I’ve noticed that homebuyers often put off ordering their homeowner’s insurance policy until the week before closing. It is wise to investigate the insurability of both the home and the buyer as early as possible. That’s right, both the home AND the buyer need to be approved by the insurance company before they will issue a policy. If they feel that either the home OR the buyer is highly likely to result in expensive claims, they many not offer a policy. Without an insurance policy, the lender won’t lend the money and the deal falls apart. This is very rare, but it’s something to be aware of and you should do your homework ahead of time.
For the home, the insurance company is especially concerned about homes with prior water leaks or a history of claims. In regard to the buyer, the insurance company will be reviewing their credit history and also their history of claims in their prior residences, even if they were renting. There is something called a CLUE (Comprehensive Loss Underwriting Exchange) report that can be ordered on the home and the potential buyer ahead of time. If you are a buyer, talk to your insurance agent. If you are a seller, talk to your listing agent and they can help you order one.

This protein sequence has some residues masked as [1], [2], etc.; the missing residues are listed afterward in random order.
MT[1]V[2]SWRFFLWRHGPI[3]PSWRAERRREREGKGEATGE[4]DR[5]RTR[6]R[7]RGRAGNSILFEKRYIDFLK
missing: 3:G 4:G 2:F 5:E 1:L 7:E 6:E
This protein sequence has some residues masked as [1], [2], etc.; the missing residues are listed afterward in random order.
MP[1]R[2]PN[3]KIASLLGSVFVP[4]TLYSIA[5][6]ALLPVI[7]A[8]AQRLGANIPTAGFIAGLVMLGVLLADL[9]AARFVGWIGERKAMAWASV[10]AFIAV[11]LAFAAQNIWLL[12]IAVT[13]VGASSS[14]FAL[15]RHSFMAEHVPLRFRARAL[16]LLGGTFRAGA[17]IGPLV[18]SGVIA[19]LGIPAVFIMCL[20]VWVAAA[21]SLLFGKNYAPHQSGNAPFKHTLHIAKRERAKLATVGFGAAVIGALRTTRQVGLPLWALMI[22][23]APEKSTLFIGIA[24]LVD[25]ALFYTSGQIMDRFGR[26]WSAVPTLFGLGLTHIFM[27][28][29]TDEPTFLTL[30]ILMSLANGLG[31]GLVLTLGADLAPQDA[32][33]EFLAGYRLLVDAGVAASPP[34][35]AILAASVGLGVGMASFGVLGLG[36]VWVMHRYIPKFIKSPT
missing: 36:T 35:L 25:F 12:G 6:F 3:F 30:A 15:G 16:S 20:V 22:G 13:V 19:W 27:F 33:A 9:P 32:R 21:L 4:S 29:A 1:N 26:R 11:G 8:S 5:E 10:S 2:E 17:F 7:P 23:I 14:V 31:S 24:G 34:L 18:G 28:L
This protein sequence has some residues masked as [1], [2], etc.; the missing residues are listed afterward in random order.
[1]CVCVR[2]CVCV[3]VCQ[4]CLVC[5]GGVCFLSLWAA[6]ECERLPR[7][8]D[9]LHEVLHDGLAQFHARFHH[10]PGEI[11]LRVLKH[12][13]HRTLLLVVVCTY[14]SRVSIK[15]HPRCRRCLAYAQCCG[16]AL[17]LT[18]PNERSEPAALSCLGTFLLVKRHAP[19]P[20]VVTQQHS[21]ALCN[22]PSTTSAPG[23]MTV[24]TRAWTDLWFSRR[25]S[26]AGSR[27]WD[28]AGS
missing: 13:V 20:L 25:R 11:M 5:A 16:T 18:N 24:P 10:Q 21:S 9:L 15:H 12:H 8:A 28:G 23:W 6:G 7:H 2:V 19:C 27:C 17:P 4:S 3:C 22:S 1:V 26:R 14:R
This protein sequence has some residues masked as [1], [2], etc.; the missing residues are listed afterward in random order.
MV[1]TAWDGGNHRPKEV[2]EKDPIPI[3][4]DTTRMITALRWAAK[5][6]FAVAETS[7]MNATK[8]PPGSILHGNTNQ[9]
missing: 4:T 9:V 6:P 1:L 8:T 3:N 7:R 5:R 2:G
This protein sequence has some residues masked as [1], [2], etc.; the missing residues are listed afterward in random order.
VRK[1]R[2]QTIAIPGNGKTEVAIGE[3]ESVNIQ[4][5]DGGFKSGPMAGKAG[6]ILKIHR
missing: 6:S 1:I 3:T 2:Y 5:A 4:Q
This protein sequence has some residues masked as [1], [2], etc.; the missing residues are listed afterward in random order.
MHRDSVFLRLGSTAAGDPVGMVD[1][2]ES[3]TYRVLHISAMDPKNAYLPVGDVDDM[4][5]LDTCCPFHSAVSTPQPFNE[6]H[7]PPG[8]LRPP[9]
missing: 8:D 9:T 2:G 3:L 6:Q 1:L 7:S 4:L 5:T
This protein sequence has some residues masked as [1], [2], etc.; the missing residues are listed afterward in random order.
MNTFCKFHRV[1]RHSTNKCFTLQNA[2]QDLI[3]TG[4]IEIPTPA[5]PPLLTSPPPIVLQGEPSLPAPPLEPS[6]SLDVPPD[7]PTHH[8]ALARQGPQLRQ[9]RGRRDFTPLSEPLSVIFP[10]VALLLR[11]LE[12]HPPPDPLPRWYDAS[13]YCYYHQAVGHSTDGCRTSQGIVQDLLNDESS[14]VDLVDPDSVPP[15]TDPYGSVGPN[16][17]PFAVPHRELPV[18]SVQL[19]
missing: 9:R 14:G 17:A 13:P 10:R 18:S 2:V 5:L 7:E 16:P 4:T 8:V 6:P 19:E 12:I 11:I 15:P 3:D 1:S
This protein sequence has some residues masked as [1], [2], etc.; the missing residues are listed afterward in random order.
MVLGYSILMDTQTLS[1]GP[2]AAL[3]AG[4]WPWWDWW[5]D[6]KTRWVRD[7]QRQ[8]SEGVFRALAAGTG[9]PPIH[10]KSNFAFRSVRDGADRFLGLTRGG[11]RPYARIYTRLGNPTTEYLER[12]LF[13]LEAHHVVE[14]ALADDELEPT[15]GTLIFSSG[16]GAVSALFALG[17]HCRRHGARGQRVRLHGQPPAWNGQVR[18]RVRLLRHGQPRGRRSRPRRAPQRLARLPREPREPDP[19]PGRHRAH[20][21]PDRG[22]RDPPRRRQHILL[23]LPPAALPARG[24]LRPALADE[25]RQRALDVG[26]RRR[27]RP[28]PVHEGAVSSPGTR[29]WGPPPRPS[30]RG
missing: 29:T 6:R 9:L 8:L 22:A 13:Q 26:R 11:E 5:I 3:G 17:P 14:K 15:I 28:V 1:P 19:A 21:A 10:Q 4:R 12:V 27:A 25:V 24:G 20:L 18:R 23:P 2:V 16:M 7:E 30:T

Another reason to start early with the CLUE report is that by law, an insurance company can cancel your policy up to 60 days after you apply for the coverage. Here is the worst-case scenario: You buy a home and close escrow but then two weeks later you get a cancellation notice on your insurance because the home has a history of water damage. This means that you’ll have to get insurance from a company that specializes in high-risk homes, and their premiums can be very expensive.
If you have any questions on any other real estate topics, please let me know.